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Hangman's fracture caused by suspected child abuse. A case report

Hangman's fracture caused by suspected child abuse. A case report

Journal of Pediatric Orthopedics. Part B 11(4): 329-332

This report highlights the difficulties associated with diagnosing cervical spine injuries in children especially as the history and mechanism of injury may often be unclear and the normal variations in roentgenographic appearance may be confusing. As far as we are aware this is only the second case of traumatic Hangman's fracture in a child under the age of 3 years and the only case where there is a strong probability of child abuse. A female child aged 23 months was admitted with a 5-day history of irritability and general malaise. Her father reported noticing that she was reluctant to move her neck. He denied any possibility of trauma. On admission she had neck stiffness with a temperature of 37 degrees C and supported her neck with her hands. There was evidence of otitis media of her right ear. Her physical examination was otherwise normal. A full blood count and lumbar puncture were within normal limits. Cervical spine x rays suggested a Hangman's fracture of C2 with slight anterior subluxation of C2 on C3 and a kyphus at that level. Computerized Tomography demonstrated no significant canal encroachment. An isotope bone scan was non-diagnostic. She was treated in a moulded cervical collar with neck held in slight extension. Her symptoms resolved and further radiographs showed improved alignment. Repeat CT scans seven weeks post admission showed callus formation. At follow-up at one year she remains asymptomatic. Hangman's fracture is very rare in children under 3 years and the considerable normal variations further complicate diagnosis. Swischuk described the posterior cervical line connecting the spinous process of C1-C3 vertebrae on the lateral projection to differentiate a true fracture dislocation from physiological anterior displacement. A detailed history, roentgenograms, bone scans, CT scans and MRI scans are often required for accurate diagnosis.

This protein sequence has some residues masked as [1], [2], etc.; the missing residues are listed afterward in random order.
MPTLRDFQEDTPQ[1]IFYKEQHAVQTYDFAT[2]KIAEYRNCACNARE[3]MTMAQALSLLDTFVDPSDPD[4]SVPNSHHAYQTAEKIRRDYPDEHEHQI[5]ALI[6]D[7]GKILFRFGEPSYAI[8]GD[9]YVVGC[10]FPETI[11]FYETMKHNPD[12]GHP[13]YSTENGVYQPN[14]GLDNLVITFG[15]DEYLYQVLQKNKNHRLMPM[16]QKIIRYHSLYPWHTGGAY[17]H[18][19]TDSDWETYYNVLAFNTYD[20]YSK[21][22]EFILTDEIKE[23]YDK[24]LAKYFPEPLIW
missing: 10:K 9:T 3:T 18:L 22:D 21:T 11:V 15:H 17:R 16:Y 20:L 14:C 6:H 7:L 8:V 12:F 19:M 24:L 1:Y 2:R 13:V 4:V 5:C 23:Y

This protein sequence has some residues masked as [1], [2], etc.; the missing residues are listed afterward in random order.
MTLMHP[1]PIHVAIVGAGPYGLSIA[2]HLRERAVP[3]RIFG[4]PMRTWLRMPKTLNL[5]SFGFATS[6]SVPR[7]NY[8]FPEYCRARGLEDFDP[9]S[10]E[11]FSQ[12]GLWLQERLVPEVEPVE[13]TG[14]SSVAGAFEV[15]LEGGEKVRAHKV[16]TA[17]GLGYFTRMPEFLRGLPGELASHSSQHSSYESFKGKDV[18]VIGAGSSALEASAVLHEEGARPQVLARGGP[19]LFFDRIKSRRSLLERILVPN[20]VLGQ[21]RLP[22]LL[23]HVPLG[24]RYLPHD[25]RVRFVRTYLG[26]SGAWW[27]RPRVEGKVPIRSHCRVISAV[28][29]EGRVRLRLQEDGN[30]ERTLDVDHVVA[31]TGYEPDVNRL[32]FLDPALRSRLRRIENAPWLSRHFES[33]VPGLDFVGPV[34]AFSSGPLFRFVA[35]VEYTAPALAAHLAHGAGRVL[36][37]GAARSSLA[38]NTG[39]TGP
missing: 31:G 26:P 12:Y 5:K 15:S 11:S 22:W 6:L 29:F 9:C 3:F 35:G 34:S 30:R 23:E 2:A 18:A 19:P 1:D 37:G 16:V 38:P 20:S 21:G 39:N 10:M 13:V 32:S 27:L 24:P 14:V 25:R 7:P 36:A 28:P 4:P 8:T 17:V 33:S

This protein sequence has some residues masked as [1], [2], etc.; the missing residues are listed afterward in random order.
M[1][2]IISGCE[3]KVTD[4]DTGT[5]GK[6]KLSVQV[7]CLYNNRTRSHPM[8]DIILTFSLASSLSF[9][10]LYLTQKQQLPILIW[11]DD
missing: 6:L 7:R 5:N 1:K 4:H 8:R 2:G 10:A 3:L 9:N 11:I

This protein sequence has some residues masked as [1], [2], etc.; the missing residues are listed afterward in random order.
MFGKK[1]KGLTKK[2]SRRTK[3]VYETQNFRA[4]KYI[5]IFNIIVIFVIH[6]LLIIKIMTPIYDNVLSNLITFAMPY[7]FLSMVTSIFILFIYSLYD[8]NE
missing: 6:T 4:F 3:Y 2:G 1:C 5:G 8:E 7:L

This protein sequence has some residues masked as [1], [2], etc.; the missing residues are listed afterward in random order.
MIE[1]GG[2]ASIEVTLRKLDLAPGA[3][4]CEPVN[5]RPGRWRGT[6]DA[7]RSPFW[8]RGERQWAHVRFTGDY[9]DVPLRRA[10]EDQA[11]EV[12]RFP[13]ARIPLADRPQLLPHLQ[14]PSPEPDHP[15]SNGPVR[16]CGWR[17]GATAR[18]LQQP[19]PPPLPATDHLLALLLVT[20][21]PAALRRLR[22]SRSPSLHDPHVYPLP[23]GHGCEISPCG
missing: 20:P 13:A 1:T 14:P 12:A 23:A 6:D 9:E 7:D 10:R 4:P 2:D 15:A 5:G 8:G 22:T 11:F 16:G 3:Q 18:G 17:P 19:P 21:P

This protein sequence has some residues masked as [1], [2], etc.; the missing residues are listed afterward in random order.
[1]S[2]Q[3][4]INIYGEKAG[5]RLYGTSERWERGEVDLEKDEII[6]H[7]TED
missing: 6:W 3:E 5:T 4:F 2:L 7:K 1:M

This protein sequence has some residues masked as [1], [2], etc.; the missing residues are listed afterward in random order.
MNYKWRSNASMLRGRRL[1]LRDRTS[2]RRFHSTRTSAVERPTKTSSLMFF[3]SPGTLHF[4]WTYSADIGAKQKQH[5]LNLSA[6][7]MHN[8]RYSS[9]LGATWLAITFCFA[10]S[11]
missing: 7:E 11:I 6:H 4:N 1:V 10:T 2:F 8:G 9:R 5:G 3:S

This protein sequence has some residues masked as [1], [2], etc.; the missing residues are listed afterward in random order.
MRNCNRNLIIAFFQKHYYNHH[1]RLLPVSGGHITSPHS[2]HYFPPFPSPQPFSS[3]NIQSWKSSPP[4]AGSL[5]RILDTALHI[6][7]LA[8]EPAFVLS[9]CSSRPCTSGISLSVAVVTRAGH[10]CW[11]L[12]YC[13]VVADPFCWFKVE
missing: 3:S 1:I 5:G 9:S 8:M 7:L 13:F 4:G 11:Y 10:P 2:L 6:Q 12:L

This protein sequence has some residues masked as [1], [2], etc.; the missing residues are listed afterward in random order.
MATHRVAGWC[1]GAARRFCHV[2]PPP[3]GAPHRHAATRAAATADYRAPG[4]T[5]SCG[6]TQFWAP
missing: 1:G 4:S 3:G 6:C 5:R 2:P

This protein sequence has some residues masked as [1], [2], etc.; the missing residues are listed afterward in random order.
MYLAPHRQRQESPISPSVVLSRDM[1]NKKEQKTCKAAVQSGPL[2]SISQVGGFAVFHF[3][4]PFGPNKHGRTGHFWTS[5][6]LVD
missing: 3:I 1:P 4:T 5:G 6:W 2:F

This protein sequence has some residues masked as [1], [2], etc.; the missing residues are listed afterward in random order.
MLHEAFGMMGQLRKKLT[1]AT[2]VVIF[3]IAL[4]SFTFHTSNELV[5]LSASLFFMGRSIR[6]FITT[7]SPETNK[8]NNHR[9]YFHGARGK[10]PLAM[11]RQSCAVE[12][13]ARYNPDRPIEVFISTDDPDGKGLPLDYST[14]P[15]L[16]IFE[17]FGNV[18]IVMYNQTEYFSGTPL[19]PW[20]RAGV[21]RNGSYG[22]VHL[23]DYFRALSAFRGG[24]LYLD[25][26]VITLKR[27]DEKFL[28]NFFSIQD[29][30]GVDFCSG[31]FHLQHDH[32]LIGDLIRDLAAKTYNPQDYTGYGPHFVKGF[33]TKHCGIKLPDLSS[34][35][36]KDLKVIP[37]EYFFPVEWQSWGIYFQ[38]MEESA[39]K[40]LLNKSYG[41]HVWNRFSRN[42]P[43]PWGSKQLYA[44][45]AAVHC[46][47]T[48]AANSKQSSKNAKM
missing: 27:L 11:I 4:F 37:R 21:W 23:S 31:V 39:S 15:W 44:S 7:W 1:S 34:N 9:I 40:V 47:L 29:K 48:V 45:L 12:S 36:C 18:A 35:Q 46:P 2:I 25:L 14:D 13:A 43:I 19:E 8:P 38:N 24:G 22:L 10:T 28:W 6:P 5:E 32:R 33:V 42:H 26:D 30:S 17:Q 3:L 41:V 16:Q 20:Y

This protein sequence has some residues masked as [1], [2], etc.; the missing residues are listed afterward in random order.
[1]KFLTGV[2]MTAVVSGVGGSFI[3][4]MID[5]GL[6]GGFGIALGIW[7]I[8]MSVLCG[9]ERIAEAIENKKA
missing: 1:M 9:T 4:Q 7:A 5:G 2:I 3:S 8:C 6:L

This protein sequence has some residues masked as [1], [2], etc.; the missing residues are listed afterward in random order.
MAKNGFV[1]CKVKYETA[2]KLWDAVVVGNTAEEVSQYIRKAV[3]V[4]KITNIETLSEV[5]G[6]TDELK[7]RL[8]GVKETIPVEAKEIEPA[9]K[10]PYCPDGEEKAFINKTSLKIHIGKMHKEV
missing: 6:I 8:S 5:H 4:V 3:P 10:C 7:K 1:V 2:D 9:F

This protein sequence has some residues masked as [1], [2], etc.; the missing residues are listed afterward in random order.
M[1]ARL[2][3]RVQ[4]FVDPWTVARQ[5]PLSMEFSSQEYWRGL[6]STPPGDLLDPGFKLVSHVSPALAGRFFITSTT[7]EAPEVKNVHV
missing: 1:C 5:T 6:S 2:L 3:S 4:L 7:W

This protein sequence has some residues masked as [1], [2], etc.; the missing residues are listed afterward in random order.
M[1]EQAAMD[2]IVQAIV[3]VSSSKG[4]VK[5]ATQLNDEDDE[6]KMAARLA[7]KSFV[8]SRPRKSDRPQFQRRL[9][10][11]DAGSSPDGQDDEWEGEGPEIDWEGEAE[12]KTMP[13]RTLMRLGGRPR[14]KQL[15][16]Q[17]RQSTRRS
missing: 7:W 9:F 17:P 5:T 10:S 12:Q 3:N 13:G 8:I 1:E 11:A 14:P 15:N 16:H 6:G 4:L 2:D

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Accession: 046211728

Download citation: RISBibTeXText

PMID: 12370585

DOI: 10.1097/01202412-200210000-00011

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